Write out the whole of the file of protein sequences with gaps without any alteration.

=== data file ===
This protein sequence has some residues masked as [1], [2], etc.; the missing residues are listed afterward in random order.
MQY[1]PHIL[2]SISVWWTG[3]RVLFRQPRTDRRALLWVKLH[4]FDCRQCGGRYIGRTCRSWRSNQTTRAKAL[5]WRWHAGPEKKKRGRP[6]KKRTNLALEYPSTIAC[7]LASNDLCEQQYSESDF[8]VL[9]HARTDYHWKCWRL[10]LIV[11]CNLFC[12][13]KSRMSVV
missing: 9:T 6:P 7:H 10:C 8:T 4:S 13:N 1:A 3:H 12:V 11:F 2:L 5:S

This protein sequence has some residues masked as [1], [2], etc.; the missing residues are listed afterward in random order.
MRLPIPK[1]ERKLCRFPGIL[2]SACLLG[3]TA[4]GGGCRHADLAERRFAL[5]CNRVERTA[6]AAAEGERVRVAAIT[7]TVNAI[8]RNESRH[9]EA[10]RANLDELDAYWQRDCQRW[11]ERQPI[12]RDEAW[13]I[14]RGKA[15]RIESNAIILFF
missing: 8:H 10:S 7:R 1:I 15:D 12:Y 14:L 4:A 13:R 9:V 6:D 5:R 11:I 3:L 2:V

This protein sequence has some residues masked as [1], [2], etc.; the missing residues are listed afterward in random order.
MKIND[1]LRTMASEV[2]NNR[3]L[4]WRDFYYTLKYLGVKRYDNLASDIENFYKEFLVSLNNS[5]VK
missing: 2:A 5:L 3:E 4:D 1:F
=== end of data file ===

This protein sequence has some residues masked as [1], [2], etc.; the missing residues are listed afterward in random order.
MQY[1]PHIL[2]SISVWWTG[3]RVLFRQPRTDRRALLWVKLH[4]FDCRQCGGRYIGRTCRSWRSNQTTRAKAL[5]WRWHAGPEKKKRGRP[6]KKRTNLALEYPSTIAC[7]LASNDLCEQQYSESDF[8]VL[9]HARTDYHWKCWRL[10]LIV[11]CNLFC[12][13]KSRMSVV
missing: 9:T 6:P 7:H 10:C 8:T 4:S 13:N 1:A 3:H 12:V 11:F 2:L 5:S

This protein sequence has some residues masked as [1], [2], etc.; the missing residues are listed afterward in random order.
MRLPIPK[1]ERKLCRFPGIL[2]SACLLG[3]TA[4]GGGCRHADLAERRFAL[5]CNRVERTA[6]AAAEGERVRVAAIT[7]TVNAI[8]RNESRH[9]EA[10]RANLDELDAYWQRDCQRW[11]ERQPI[12]RDEAW[13]I[14]RGKA[15]RIESNAIILFF
missing: 8:H 10:S 7:R 1:I 15:D 12:Y 14:L 4:A 13:R 9:V 6:D 5:R 11:I 3:L 2:V

This protein sequence has some residues masked as [1], [2], etc.; the missing residues are listed afterward in random order.
MKIND[1]LRTMASEV[2]NNR[3]L[4]WRDFYYTLKYLGVKRYDNLASDIENFYKEFLVSLNNS[5]VK
missing: 2:A 5:L 3:E 4:D 1:F